In Defense of Animals
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After his mother was killed for the illegal trade in bushmeat, Chouki was kept as a "pet" until he was seven years old when he was rescued and brought to a sanctuary. Chouki came to us after enduring an extremely difficult situation that in the end left him virtually blind. Several times caretakers at the sanctuary where Chouki was initially taken after his rescue tried to integrate him with a chimpanzee unit. Each time, he was attacked by the more prominent chimpanzees and his eyelids were damaged. When he came to Sanaga-Yong, Dr. Speede evaluated Chouki and consulted several ophthalmologists regarding his loss of vision.  Unfortunately Chouki was not a candidate for surgery to try to save the remaining vision he has because of the intensive post-op care that would be required for months after the surgery.

After much deliberation and with Chouki's best interest in mind, we decided to provide Chouki as much support as possible as his vision loss progresses. Chouki's best friend, Kiki Jackson watches out for him and they are inseparable. Recently, Kiki and Chouki were integrated with 6 juveniles and they have become a beautiful family unit.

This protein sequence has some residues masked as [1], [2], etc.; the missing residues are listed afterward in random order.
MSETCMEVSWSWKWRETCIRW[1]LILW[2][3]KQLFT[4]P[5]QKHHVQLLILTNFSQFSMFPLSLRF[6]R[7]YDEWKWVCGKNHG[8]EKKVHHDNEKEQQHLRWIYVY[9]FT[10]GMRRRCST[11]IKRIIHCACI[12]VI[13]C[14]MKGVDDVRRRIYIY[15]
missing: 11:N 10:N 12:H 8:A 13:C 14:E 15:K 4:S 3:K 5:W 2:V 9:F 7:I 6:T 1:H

Thanks to generous donations by our supporters, we were able to build a new enclosure for Kiki and Chouki's group that has special accommodations designed to help Chouki with orientation and mobility. He is doing very well and we are closely monitoring his quality of life as he adapts to his vision loss and his new family. Chouki is adapting well to his loss of vision and to his extended family. The new enclosure is complete and accommodations have been installed to promote Chouki’s mobility and help him navigate safely.

A gravel trail around the inside perimeter of the enclosure helps keep Chouki aware of the fence barrier. A heavy rope leads from the satellite enclosure entrance to the climbing structure and another rope marks the pole for climbing to the top of the structure. He follows several established trails that lead through the bush to the various areas he might want to visit, but he does not stray into the bush. We are so pleased that even with his loss of vision, Chouki still climbs and has found one tree in particular that he prefers.


He knows where the water fountain in the enclosure is and he goes there to drink. He figured out how to work the water dispenser even though he was blind when we installed it and it's a new kind of system. He follows Kiki, his best friend, a lot and Kiki continues to do a great job watching out for Chouki. All of the caretakers communicate consistently with Chouki so that he knows their voices and can anticipate their interactions. He smells everything now, including the hands of the person approaching so he can confirm who it is and he continues to want affection from his human friends as well.






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